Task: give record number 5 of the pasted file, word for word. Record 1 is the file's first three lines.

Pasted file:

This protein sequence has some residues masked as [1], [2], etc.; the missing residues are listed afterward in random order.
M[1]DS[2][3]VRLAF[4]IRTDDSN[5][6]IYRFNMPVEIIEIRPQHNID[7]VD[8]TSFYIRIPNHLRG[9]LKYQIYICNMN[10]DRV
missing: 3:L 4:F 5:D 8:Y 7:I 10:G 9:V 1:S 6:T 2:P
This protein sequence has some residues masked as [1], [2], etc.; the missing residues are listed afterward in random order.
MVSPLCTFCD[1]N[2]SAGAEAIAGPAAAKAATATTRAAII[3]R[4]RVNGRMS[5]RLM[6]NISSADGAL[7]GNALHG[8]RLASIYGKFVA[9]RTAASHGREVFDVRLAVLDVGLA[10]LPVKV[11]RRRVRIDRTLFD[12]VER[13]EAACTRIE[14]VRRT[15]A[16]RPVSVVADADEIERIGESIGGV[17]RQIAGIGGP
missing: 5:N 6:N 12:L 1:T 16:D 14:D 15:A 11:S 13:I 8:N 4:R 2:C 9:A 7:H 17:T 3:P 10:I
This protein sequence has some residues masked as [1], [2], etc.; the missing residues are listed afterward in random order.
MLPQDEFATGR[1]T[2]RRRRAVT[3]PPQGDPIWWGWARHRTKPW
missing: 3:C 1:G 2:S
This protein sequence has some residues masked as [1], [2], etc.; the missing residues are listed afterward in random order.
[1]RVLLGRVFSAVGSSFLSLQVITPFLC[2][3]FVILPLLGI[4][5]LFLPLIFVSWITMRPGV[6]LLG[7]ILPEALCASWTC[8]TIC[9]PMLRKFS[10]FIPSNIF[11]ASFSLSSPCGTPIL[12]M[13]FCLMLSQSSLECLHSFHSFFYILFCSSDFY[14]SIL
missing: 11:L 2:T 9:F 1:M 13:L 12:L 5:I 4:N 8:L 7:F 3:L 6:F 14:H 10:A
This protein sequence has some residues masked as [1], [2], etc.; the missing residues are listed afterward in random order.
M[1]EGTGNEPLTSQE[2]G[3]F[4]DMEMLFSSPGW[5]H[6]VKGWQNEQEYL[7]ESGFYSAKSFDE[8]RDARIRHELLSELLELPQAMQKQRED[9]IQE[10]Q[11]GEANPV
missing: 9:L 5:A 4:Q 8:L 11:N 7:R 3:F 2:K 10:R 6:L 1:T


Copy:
This protein sequence has some residues masked as [1], [2], etc.; the missing residues are listed afterward in random order.
M[1]EGTGNEPLTSQE[2]G[3]F[4]DMEMLFSSPGW[5]H[6]VKGWQNEQEYL[7]ESGFYSAKSFDE[8]RDARIRHELLSELLELPQAMQKQRED[9]IQE[10]Q[11]GEANPV
missing: 9:L 5:A 4:Q 8:L 11:N 7:R 3:F 2:K 10:R 6:L 1:T